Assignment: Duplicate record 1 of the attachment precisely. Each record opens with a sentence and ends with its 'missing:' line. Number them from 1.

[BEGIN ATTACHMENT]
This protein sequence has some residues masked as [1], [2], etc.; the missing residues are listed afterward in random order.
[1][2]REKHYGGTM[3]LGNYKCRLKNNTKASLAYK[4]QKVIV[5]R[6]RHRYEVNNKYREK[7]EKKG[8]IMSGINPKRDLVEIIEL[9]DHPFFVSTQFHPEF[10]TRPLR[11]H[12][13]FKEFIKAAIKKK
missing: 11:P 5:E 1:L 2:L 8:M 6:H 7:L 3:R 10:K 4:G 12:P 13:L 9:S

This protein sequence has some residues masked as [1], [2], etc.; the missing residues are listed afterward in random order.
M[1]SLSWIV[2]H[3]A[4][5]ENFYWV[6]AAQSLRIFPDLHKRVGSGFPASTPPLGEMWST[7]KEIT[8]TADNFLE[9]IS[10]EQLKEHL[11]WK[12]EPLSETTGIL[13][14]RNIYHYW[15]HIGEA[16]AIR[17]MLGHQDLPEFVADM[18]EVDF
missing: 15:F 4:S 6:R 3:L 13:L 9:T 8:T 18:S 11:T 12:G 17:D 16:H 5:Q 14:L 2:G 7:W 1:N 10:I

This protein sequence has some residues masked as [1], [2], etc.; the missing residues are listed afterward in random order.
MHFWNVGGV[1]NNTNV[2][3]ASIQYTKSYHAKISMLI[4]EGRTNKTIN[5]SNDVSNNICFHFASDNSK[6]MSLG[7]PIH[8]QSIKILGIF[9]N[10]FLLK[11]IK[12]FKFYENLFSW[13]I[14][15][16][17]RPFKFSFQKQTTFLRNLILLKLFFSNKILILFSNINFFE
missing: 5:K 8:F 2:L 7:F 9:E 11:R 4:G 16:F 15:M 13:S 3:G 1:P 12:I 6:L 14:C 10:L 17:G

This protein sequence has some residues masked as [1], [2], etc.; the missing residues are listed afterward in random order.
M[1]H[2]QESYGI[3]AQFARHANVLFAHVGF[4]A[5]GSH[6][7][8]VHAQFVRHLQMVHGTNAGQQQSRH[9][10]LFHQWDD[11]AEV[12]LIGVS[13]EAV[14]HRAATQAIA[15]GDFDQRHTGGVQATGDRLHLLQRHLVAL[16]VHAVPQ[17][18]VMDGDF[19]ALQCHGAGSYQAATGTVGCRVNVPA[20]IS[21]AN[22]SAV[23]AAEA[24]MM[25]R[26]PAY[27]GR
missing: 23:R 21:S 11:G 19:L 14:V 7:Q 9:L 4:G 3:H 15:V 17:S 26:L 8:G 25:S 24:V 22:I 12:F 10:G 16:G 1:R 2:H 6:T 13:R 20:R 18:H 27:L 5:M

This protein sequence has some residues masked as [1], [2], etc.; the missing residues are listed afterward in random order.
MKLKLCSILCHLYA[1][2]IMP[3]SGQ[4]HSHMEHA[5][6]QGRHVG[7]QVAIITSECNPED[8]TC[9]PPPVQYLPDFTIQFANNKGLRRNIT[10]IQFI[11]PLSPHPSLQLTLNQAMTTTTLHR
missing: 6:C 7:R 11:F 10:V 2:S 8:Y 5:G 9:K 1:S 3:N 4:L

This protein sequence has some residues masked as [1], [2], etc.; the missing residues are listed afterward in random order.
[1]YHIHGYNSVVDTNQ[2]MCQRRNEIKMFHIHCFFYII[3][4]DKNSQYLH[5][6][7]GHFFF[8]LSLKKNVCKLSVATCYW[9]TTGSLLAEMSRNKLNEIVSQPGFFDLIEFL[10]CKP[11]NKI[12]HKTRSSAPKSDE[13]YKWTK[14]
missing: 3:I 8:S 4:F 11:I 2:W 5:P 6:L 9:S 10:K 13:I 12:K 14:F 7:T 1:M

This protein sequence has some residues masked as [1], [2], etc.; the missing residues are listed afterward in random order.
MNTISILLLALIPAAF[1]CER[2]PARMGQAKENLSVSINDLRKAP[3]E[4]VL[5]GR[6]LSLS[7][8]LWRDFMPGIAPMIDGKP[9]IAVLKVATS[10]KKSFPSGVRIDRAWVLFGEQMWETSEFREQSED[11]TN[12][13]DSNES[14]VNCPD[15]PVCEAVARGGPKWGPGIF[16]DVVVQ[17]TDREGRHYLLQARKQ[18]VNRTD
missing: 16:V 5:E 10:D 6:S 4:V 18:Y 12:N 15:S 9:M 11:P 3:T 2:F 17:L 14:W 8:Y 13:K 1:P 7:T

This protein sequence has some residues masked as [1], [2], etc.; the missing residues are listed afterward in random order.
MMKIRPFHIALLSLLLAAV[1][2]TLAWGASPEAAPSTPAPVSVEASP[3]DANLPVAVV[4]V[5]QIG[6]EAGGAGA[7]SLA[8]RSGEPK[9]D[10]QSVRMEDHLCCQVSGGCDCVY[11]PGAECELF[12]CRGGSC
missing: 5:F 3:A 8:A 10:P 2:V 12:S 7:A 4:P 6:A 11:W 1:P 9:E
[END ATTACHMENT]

This protein sequence has some residues masked as [1], [2], etc.; the missing residues are listed afterward in random order.
[1][2]REKHYGGTM[3]LGNYKCRLKNNTKASLAYK[4]QKVIV[5]R[6]RHRYEVNNKYREK[7]EKKG[8]IMSGINPKRDLVEIIEL[9]DHPFFVSTQFHPEF[10]TRPLR[11]H[12][13]FKEFIKAAIKKK
missing: 11:P 5:E 1:L 2:L 8:M 6:H 7:L 3:R 10:K 4:G 12:P 13:L 9:S